I THINK MY all-time favorite thing about Mexico are the words, “me regala su firma (or autógrafo, por favor.”
They are uttered by restaurant servers and store clerks when they want you to sign a credit card receipt.
In Texas, we use the verb dar instead of regalar. They mean the same, to give, except that to me regalar is used in connection with a gift. I haven’t studied Spanish so I don’t know if the two words are interchangeable but my limited knowledge tells me that you use dar for your run-of-the-mill giving and you use regalar for the special kind, the kind of giving that comes with a dose of love.
Toma mi corazón, te lo regalo.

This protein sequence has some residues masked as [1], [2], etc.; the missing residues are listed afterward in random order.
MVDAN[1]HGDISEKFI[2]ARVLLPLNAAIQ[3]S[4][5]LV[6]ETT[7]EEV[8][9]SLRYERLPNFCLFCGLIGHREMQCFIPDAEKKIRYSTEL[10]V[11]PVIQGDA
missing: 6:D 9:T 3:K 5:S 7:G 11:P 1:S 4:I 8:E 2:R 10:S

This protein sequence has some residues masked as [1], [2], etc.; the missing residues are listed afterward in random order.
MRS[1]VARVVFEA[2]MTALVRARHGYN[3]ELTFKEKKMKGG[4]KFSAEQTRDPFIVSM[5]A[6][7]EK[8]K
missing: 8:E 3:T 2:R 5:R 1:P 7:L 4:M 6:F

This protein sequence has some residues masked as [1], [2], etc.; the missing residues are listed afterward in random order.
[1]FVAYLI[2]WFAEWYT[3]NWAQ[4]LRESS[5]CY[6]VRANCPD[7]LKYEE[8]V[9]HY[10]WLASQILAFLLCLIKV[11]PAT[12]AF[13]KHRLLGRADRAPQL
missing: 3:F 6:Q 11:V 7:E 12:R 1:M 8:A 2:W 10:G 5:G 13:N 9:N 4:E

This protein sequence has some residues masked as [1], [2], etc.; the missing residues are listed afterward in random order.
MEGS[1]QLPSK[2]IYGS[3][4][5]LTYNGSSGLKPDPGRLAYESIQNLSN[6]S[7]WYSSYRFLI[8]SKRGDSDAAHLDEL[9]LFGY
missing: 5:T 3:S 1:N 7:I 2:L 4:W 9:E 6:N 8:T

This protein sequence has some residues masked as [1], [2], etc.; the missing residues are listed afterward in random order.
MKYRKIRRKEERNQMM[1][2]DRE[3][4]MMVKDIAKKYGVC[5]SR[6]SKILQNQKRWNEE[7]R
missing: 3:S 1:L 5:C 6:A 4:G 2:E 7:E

Those are the beginning words and title of one of my favorite songs, and it illustrates perfectly how that word should be used. Take my heart, it says, I offer it to you as a gift.
That aspect of offering something as a gift is what makes special its use in this case. You might find it hard to believe that there is anything special or romantic about asking for someone’s signature on a credit card, and there may not be.
But when I’m asked to sign something in such a manner, the request comes with a good dose of gentility, of respect, and that to me is what makes it special.
So, in that spirit, here, take this post; I offer it to you as a gift.
Gracias, muy amable.